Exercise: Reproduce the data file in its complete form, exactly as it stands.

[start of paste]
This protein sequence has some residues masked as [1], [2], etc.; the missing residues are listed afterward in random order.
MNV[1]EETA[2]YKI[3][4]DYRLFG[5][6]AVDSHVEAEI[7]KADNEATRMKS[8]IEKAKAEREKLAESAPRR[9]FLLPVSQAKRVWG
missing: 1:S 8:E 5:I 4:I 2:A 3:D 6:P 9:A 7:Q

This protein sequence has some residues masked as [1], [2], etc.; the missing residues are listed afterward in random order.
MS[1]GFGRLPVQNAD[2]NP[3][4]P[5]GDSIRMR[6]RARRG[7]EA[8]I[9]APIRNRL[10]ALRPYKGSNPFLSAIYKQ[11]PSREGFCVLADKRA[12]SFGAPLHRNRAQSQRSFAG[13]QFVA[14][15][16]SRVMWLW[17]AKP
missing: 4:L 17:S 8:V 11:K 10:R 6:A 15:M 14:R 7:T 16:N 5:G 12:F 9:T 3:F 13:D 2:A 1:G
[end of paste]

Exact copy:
This protein sequence has some residues masked as [1], [2], etc.; the missing residues are listed afterward in random order.
MNV[1]EETA[2]YKI[3][4]DYRLFG[5][6]AVDSHVEAEI[7]KADNEATRMKS[8]IEKAKAEREKLAESAPRR[9]FLLPVSQAKRVWG
missing: 1:S 8:E 5:I 4:I 2:A 3:D 6:P 9:A 7:Q

This protein sequence has some residues masked as [1], [2], etc.; the missing residues are listed afterward in random order.
MS[1]GFGRLPVQNAD[2]NP[3][4]P[5]GDSIRMR[6]RARRG[7]EA[8]I[9]APIRNRL[10]ALRPYKGSNPFLSAIYKQ[11]PSREGFCVLADKRA[12]SFGAPLHRNRAQSQRSFAG[13]QFVA[14][15][16]SRVMWLW[17]AKP
missing: 4:L 17:S 8:V 11:K 10:R 6:A 15:M 14:R 7:T 16:N 5:G 12:F 9:T 3:F 13:D 2:A 1:G